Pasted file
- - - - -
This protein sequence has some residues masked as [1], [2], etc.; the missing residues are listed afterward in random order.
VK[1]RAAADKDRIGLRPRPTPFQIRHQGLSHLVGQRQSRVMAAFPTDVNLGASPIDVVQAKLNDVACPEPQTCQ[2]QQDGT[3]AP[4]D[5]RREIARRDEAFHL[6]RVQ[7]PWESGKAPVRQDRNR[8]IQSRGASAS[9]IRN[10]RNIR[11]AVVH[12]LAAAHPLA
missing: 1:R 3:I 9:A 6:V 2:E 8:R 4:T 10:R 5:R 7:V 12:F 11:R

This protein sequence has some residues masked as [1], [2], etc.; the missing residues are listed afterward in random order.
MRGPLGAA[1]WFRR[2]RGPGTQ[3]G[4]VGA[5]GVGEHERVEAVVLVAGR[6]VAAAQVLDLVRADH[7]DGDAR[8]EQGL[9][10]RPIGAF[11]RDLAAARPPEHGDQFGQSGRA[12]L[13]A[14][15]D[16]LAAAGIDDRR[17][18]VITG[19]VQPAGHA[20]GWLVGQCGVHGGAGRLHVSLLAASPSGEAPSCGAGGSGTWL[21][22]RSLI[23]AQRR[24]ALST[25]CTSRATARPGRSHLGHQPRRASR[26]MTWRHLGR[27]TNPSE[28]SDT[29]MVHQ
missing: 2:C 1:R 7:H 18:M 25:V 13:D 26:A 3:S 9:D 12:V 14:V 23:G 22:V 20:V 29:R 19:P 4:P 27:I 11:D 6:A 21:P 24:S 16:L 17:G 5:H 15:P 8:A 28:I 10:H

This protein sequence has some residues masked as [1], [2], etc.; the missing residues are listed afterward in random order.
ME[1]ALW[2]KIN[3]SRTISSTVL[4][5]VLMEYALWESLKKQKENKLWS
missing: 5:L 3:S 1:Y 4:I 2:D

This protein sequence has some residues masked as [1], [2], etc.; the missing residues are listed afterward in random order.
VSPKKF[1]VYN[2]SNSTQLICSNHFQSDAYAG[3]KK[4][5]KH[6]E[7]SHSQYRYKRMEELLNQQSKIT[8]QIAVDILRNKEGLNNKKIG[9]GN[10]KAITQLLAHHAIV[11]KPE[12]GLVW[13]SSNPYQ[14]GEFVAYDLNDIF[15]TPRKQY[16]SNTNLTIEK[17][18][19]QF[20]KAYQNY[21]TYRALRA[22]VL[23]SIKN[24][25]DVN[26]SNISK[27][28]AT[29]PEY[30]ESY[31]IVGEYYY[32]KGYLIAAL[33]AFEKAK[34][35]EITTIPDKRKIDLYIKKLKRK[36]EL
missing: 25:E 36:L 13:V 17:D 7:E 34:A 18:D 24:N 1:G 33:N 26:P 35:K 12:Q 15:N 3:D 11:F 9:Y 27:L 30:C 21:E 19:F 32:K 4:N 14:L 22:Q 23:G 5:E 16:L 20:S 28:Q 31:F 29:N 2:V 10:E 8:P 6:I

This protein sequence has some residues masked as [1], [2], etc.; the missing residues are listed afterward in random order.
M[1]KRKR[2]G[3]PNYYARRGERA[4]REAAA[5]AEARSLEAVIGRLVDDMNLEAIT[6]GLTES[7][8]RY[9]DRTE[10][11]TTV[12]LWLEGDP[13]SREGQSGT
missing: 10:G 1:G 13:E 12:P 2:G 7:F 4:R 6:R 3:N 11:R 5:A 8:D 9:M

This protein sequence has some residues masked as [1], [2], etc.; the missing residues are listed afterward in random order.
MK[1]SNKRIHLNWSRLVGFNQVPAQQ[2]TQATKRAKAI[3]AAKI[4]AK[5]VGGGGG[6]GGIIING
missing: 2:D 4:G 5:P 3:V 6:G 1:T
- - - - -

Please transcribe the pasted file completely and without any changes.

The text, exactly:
This protein sequence has some residues masked as [1], [2], etc.; the missing residues are listed afterward in random order.
VK[1]RAAADKDRIGLRPRPTPFQIRHQGLSHLVGQRQSRVMAAFPTDVNLGASPIDVVQAKLNDVACPEPQTCQ[2]QQDGT[3]AP[4]D[5]RREIARRDEAFHL[6]RVQ[7]PWESGKAPVRQDRNR[8]IQSRGASAS[9]IRN[10]RNIR[11]AVVH[12]LAAAHPLA
missing: 1:R 3:I 9:A 6:V 2:E 8:R 4:T 10:R 5:R 7:V 12:F 11:R

This protein sequence has some residues masked as [1], [2], etc.; the missing residues are listed afterward in random order.
MRGPLGAA[1]WFRR[2]RGPGTQ[3]G[4]VGA[5]GVGEHERVEAVVLVAGR[6]VAAAQVLDLVRADH[7]DGDAR[8]EQGL[9][10]RPIGAF[11]RDLAAARPPEHGDQFGQSGRA[12]L[13]A[14][15]D[16]LAAAGIDDRR[17][18]VITG[19]VQPAGHA[20]GWLVGQCGVHGGAGRLHVSLLAASPSGEAPSCGAGGSGTWL[21][22]RSLI[23]AQRR[24]ALST[25]CTSRATARPGRSHLGHQPRRASR[26]MTWRHLGR[27]TNPSE[28]SDT[29]MVHQ
missing: 2:C 1:R 7:H 18:M 25:V 13:D 26:A 3:S 9:D 12:V 14:V 23:G 22:V 20:V 29:R 19:P 4:P 27:I 11:D 6:A 21:P 24:S 16:L 17:G 5:H 15:P 8:A 28:I 10:H

This protein sequence has some residues masked as [1], [2], etc.; the missing residues are listed afterward in random order.
ME[1]ALW[2]KIN[3]SRTISSTVL[4][5]VLMEYALWESLKKQKENKLWS
missing: 5:L 3:S 1:Y 4:I 2:D

This protein sequence has some residues masked as [1], [2], etc.; the missing residues are listed afterward in random order.
VSPKKF[1]VYN[2]SNSTQLICSNHFQSDAYAG[3]KK[4][5]KH[6]E[7]SHSQYRYKRMEELLNQQSKIT[8]QIAVDILRNKEGLNNKKIG[9]GN[10]KAITQLLAHHAIV[11]KPE[12]GLVW[13]SSNPYQ[14]GEFVAYDLNDIF[15]TPRKQY[16]SNTNLTIEK[17][18][19]QF[20]KAYQNY[21]TYRALRA[22]VL[23]SIKN[24][25]DVN[26]SNISK[27][28]AT[29]PEY[30]ESY[31]IVGEYYY[32]KGYLIAAL[33]AFEKAK[34][35]EITTIPDKRKIDLYIKKLKRK[36]EL
missing: 25:E 36:L 13:V 17:D 7:E 34:A 18:D 24:N 1:G 33:N 26:P 35:K 12:Q 15:N 3:D 11:F 9:Y 27:L 30:C 21:E 19:F 32:K 4:N 14:L 22:Q 23:G 5:E 16:L 20:S 28:Q 31:F 29:N 2:V 10:E 8:P 6:I

This protein sequence has some residues masked as [1], [2], etc.; the missing residues are listed afterward in random order.
M[1]KRKR[2]G[3]PNYYARRGERA[4]REAAA[5]AEARSLEAVIGRLVDDMNLEAIT[6]GLTES[7][8]RY[9]DRTE[10][11]TTV[12]LWLEGDP[13]SREGQSGT
missing: 10:G 1:G 13:E 12:P 2:G 7:F 4:R 6:R 3:N 11:R 5:A 8:D 9:M

This protein sequence has some residues masked as [1], [2], etc.; the missing residues are listed afterward in random order.
MK[1]SNKRIHLNWSRLVGFNQVPAQQ[2]TQATKRAKAI[3]AAKI[4]AK[5]VGGGGG[6]GGIIING
missing: 2:D 4:G 5:P 3:V 6:G 1:T